Raonic falls short of history
By Christian Bouchard
I had the chance to look at the NHL standings the other day. Like most Canadians, I noticed the poor play of all seven Canadian teams. If the playoffs started today, for the first time since the 96-97 season, every single Canadian team will not make the playoffs. For a country that has built a culture around the success of Canadian hockey, I was shocked to realize just how poor our teams have been performing. But do not fret my fellow Canadians, Milos Raonic is here to save the day. Despite his latest misfortune at the Australian Open, the Canadian is destined to shine bright.
The 25 year-old from Thornhill, Ont. was an eyelash short of making Canadian tennis history earlier on this morning. Losing in five sets (4-6, 7-5, 6-7 (4-7), 6-4, 6-2) to the second ranked Andy Murray in the Semi-Finals of the Australian Open, Raonic showed signs of a true superstar. Playing through an apparent leg injury in the third set, the Canadian missed his shot at becoming the first ever male Canadian to reach the finals of a Grand Slam. Not to mention, the match also lasted a little bit over four hours.
Raonic started off well taking the first set, all while taking advantage of his monstrous serve as he made his first serve 81 per cent of the time in the first set. It served him well throughout the match as he blasted 23 aces. Unfortunately, as we’ve seen time after time, it was that nagging leg injury that ultimately made the biggest difference. Raonic was locked and loaded in the first two sets taking chances and not committing many unforced errors. One might even think he was going to win. I did. However, with the apparent injury that forced Raonic to take a medical timeout late in the third set, Raonic could not mentally battle through the pain. His game quickly fell off as he made more than 50 unforced errors which eventually led to him getting broken mentally when he smashed his racket. As this was unlike the tennis player I’ve had the privilege of watching as I grew up, I was surprisingly okay with his actions. Never have I seen him lose his cool before today. Raonic showed me passion the entire night pumping his fists after key points and screaming to get the fans behind him. It was the kind of passion needed to battle your way back into a match in which you’re trailing. Never did he give up. Instead, he inspired.
Throughout the entire tournament, Raonic was faced with overcoming adversity. Every time his back was up against the wall, he came through with either a big shot or as we’ve seen thousands of times, a big serve. You can say the stage was too big for him again, say how he’s too young, how he’s not good enough to win a Grand Slam, whatever. It doesn’t change my stance on the matter. Milos Raonic will win a Grand Slam final within the next year.
It’s no secret the “Maple Leaf Missile” is a perfect nickname for Raonic as he has one of the greatest serves on tour. In fact, he currently holds the fifth fastest serve ever hit on tour at 155.3 miles per hour. While this has gained him many fans and ads to his game, I’m more impressed with the fact he’s become the best overall server in the game. And he’s only 25 years old. Statistically, his serve is one of the strongest on tour. In 2012, he served more aces per match and won a higher number of service games than any other player. Today, Milos holds serve 91 per cent of the time he steps to the baseline.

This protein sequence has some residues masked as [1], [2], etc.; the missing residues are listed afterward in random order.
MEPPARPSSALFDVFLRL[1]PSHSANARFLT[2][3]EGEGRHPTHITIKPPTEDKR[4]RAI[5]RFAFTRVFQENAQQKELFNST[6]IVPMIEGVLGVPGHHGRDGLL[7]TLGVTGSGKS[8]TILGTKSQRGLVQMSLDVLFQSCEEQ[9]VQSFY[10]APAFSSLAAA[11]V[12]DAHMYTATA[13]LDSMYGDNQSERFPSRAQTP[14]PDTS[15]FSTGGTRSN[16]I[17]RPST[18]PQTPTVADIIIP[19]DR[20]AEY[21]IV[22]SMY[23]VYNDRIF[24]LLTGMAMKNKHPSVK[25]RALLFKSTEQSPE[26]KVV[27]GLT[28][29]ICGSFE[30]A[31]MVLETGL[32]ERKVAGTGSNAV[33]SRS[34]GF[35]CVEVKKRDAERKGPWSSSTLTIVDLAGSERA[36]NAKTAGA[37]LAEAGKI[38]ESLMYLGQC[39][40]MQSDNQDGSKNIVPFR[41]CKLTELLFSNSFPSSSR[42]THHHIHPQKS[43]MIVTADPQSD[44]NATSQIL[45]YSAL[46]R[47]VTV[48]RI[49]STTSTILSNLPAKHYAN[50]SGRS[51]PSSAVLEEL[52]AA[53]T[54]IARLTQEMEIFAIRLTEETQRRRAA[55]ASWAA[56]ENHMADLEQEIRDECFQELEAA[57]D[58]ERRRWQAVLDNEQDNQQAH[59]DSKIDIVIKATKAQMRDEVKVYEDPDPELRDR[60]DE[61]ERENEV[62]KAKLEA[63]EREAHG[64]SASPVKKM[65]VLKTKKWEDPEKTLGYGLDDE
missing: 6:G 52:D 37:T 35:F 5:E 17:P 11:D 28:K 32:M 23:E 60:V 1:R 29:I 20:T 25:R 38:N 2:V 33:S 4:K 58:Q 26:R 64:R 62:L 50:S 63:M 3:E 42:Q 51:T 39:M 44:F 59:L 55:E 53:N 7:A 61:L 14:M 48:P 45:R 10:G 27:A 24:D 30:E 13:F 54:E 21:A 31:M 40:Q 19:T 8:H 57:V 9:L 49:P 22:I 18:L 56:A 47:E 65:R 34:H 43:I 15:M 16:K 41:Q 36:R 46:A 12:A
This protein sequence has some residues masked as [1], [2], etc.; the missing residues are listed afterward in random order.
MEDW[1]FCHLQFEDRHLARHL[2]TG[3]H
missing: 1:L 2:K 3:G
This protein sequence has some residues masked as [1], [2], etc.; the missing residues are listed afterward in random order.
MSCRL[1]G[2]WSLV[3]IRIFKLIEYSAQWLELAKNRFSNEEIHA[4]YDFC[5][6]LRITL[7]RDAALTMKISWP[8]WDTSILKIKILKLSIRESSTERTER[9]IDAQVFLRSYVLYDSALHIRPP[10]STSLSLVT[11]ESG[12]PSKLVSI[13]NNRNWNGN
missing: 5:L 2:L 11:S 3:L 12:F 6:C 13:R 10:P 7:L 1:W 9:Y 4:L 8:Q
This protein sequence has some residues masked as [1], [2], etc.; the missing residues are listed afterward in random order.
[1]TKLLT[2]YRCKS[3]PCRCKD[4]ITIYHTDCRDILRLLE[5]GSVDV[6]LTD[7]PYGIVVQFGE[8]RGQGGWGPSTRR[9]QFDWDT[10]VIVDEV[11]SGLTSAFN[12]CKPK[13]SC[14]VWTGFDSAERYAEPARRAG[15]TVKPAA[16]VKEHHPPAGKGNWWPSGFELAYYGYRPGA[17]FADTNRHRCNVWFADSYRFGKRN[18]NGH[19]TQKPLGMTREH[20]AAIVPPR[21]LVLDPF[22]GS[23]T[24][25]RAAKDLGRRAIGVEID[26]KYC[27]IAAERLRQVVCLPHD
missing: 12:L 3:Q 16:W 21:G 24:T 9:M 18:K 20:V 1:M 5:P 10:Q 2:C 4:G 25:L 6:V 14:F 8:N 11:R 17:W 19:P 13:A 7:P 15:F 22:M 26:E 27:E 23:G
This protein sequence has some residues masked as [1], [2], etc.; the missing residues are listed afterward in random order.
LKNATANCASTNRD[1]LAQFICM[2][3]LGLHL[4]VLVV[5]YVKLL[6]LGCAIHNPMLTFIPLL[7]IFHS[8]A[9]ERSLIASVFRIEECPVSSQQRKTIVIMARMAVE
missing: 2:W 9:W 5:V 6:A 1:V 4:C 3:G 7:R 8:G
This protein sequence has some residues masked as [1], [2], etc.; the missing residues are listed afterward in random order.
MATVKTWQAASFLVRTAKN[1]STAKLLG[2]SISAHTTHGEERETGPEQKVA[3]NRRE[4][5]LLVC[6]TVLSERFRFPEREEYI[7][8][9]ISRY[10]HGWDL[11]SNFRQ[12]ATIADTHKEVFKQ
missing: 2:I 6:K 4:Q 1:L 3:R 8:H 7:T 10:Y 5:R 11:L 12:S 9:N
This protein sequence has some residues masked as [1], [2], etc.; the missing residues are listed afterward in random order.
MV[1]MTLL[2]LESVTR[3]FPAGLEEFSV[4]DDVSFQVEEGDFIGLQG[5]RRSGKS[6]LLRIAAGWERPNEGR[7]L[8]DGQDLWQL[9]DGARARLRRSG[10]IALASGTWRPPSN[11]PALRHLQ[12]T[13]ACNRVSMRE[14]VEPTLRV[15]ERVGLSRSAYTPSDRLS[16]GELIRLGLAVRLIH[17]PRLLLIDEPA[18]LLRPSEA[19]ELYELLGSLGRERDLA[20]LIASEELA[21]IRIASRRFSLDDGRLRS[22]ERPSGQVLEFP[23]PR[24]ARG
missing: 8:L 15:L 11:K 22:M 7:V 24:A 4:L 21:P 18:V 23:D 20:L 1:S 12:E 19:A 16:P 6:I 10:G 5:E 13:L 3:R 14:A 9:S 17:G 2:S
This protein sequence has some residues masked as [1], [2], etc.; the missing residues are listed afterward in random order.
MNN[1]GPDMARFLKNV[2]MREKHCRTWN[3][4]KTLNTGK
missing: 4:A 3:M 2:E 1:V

Despite the loss to Murray Friday morning, I see a bright future for Milos. Of course, he will need to remain healthy if he wants a taste of success. He will also need to continue playing like the best server on tour. The key, however, will be his net play. At six-foot-five, Raonic provides a tall, lanky body that installs fear into many players when he approaches the net. We saw it earlier on this morning when he gave Murray troubles every time he approached the net. But with that nagging leg injury, it proved too much to be able to move as efficiently and get to the net in time to set up a volley.
On route to the semis, Raonic knocked off some of the best players on tour in Stan Wawrinka and Gael Monfils. Now that he’s had the time and experience on tour to get a feel for the game, he’s showing his true abilities to play with the best on tour and even defeat them along the way.
Even with the loss to Murray, I’m confident in saying Milos is playing the best tennis of his life. He’s gained the confidence needed to succeed and he’s been showing it. In March of 2015, Raonic earned his highest ranking on tour at No.4. Currently ranked the fourteenth best player on tour, I’m sure his ranking will only rise after an impressive outing in the Australian Open.
Raonic has also gained praise by the likes of Jimmy Connors and one of the greatest servers in tennis history, Andy Roddick. Both tennis legends agree Raonic has a bright future. As do I. While he hasn’t been able to remain as healthy as he would like, he’s making constant progress.
For Canadian tennis fans and Canadians all over the world, I’m thrilled to say Raonic will be the answer. He will rise up to the occasion and make the most of his opportunities. When the lack of Canadian hockey teams in the NHL playoff prove to be too much for the hearts of hockey fans, I predict Canadians will turn on their TVs and cheer for Milos as he prepares for the French Open. Maybe there will be a Canadian team to make the playoffs, I don’t know for sure.
But one thing I am sure of: Milos Raonic will soon be a household name for Canadians.
Milos Raonic will continue to be one of the best servers on tour.
Milos Raonic will make Canadian tennis history and become the first ever male Canadian to reach the final of a Grand Slam.
Milos Raonic will be the answer for Canada.